by Jayne Leitch
Rating: PG, with insinuations
Spoilers: 'Craving', 'Obscura'
Disclaimer: not mine. They're never mine. ::pout::
Notes: MaryKate gets the beta thanks. Whoever hired Joe Morton for All My Children gets inspiration thanks.
Summary: "An explanation that is obscurer than the thing to be explained." An 'Obscura' coda.
IGNOTUM PER IGNOTIUS by Jayne Leitch
"He was a member of my Inorganic Biophysics seminar."
Lex looked up from his latest drink, a little bleary-eyed in the flickering light from the fire. "Who was?"
Doctor Hamilton slouched in his chair and stared at the hearth. His empty glass lay on its side on the carpet, etched crystal catching the light of the flames and making tiny white flares in the darkened room. "The reason I lost my tenure at Metropolis University," he said, and cleared his throat.
It took Lex a moment to pick up the thread of the new subject. Seconds earlier, they'd been discussing the possibilities inherent in the disk of--Lex rolled the word through his brain once more, still fascinated by the suddenly literal truth of it--alien technology currently lying on the small table between their chairs. They'd been talking for hours, two differently-disciplined scientific minds positing theory after theory over glass after glass of hard liquor--drinks that were refilled every time the implications of their discovery overwhelmed their excitement for it. Now it was late--early, actually--and they weren't drunk, but they were definitely going to feel like shit when they sobered up, and Lex was drifting while Hamilton tried to tell him something. He set his glass beside the disk on the table and turned to focus on his associate. "Inorganic Biophysics."
"It was an advanced class." Hamilton laced his fingers over his stomach and stared straight ahead. "Andy was still in high school, but he tested so well--they let him enroll in one university course per term. There were two prerequisites for my class; he finished them both in time to enroll in the summer course."
"He sounds like an intelligent boy."
"He was brilliant." A smile tugged at the corners of Hamilton's mouth, and for a moment he looked almost relaxed. "He loved learning. He used to visit me during office hours to go over the week's readings--he didn't need to. He understood everything right away: abstract concepts, empirical data, how they all went together...we would start discussing the crystal lattice of hematite and end up debating the ethics of mineralizing drinking water." Hamilton grinned, his teeth a flash of white in the shadows. "I could talk about anything, and Andy would be able to follow. He was...brilliant. Inquisitive, passionate..." The grin faded, and Lex could feel Hamilton watching him through the dark. "He was very much like you."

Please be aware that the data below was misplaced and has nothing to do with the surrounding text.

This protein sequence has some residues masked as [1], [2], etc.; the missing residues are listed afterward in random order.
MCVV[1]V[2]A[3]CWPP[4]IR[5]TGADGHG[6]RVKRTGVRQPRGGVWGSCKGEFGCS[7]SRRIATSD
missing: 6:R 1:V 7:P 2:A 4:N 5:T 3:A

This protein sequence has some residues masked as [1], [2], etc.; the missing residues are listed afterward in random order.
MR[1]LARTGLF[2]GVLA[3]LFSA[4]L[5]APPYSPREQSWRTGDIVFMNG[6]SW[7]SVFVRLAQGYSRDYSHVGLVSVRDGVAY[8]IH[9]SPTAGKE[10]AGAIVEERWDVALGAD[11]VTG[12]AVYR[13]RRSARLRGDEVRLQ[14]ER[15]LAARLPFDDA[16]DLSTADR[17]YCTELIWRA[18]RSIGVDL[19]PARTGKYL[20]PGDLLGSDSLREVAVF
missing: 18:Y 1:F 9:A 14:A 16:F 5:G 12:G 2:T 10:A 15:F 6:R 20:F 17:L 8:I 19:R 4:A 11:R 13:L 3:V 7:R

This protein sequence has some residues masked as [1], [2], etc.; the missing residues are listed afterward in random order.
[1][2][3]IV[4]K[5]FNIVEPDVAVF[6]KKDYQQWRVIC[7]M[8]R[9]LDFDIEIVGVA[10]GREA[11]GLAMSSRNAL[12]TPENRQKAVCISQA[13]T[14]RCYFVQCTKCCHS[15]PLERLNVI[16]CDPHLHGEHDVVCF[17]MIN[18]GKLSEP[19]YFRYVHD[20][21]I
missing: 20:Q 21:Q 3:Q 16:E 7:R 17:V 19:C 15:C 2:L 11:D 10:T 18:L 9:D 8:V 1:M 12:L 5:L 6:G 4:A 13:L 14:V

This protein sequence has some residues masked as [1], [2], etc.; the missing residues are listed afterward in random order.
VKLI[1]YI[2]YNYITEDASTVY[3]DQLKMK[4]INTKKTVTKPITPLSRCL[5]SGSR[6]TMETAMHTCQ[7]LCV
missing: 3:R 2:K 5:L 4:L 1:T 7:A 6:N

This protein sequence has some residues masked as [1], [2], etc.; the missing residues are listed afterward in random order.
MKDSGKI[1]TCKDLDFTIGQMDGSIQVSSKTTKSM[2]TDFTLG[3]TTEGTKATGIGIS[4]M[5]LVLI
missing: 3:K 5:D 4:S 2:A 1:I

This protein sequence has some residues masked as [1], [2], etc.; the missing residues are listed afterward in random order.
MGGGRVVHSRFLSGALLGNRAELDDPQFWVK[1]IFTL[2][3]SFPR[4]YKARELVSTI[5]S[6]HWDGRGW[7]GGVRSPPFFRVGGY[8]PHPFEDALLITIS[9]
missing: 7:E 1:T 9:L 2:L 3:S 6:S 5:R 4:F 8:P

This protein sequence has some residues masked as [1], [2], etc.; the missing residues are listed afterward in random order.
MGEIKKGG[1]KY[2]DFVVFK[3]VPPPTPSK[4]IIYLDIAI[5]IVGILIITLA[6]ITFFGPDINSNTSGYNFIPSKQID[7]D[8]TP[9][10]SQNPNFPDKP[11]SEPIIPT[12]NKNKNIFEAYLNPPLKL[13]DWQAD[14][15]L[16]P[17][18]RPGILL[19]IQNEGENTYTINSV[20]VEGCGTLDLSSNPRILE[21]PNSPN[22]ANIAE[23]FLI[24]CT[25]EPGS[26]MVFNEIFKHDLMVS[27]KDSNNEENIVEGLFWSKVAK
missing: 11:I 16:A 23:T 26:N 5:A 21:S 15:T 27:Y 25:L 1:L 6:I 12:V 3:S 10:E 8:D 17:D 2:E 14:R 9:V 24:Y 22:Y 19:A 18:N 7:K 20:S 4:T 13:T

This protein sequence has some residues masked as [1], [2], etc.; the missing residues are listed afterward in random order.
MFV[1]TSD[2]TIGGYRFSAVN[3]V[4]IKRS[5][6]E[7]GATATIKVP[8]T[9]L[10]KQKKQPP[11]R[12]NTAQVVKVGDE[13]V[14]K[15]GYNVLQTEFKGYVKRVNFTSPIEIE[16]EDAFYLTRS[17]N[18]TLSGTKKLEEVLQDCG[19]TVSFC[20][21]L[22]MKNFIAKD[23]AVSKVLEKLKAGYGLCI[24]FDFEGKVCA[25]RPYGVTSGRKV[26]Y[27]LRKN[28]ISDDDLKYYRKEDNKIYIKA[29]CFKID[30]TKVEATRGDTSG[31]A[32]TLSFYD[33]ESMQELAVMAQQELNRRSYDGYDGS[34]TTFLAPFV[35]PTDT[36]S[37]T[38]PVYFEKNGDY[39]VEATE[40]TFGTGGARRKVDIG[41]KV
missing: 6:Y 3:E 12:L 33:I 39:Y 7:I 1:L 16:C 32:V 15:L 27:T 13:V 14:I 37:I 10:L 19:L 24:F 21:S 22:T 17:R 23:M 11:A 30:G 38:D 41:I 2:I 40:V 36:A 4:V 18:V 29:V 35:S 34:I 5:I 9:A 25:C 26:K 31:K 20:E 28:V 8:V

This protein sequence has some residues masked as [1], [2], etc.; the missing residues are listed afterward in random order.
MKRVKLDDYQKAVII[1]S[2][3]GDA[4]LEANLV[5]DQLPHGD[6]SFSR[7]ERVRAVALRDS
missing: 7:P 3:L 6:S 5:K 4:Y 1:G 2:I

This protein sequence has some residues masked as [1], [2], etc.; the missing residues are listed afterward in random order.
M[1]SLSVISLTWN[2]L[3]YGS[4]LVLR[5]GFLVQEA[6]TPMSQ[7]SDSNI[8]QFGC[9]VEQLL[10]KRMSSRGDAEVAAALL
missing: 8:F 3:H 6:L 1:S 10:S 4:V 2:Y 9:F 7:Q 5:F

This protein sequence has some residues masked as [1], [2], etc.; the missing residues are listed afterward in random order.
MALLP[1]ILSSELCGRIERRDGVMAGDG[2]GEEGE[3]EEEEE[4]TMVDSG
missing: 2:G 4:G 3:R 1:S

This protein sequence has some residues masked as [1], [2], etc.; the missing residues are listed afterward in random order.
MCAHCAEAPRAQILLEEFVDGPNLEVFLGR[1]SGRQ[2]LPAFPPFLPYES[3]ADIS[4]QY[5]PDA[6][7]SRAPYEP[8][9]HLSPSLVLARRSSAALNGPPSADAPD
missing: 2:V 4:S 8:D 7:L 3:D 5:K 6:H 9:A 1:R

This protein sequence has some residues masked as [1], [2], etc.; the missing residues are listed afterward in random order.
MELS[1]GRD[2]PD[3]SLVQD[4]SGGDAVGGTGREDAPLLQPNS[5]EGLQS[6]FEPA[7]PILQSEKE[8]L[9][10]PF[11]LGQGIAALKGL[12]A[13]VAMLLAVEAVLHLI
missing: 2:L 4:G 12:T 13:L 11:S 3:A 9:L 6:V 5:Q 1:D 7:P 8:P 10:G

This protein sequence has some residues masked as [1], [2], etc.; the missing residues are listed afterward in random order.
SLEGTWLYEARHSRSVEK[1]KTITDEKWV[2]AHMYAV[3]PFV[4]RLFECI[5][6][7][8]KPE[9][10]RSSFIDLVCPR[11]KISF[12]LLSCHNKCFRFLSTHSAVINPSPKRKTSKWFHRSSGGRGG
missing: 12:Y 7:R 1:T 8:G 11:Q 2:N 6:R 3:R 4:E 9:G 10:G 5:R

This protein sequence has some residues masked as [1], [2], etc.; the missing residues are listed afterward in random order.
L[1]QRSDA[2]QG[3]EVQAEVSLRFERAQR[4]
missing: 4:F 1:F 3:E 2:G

The fire snapped in the silence. Lex refocused his attention on his glass; he reached out, picked it up, and swallowed his last mouthful of brandy with precision, very aware of the doctor's eyes following his every movement. When he replaced his empty glass on the table, it clinked against the disk. "What happened?"
Hamilton's chuckle grated through the quiet room. "He told his father," he said dryly, one hand rising to rub across his eyes and down over his jaw. "They were close, and Andy thought he'd understand."
Lex gave a crooked smile. "Not exactly like me, then."
"No." Hamilton sounded meditative; Lex's hand twitched on the armrest. "But close enough."
Lex stared impassively into the shadows. Ancient leather creaking under his fingers, he very deliberately began, "Doctor Hamilton, I think you've--"
"Had enough to drink?" Hamilton interrupted. Lex glanced over to find him nodding. "Probably." His gaze fell to his glass; then, brows knitting low over his eyes, he said, "You already knew everything I just told you, didn't you."
Lex's jaw tightened. "Yes, I did."
"You wanted to be prepared when you blackmailed me into working for you." Hamilton spoke slowly, calmly, his voice tinged with something Lex chose to identify as humour. "Andy always did his homework, too."
Letting out a steady breath, Lex pushed himself to his feet. "Doctor Hamilton," he said carefully, turning to stand directly above him, "However much I might remind you of him, I am not Anderson Blair."
Hamilton started in his chair, then shot Lex a hard-eyed look. "You think I don't know that?"
The sudden vehemence made Lex pause; the bitterness made him force the remaining haze of alcohol from his mind and think. Finally, he asked, "Were you in love with him?"
Hamilton was silent. For a long moment it seemed as if he wasn't going to answer--but then, his mouth curving into a wry smile, he said, "No."
"But he thought--" Breaking off, Hamilton shook his head. His eyes landed on the disk on the table; he stared at it, then huffed out a sardonic laugh. "I'm in love with my work, Lex. Always have been, but now..." Reaching out, he wrapped gentle fingers around the disk and held it out of the shadows, studying it with a fascination very far removed from clinical detachment. "Now, Lex. Can you blame me?"
Lex watched as firelight coruscated over the alien surface. There was a pattern to the light refraction unlike anything he'd seen before. "No I can't," he said quietly, and Hamilton stopped smiling.
Before Lex sat down, he poured them both another drink.
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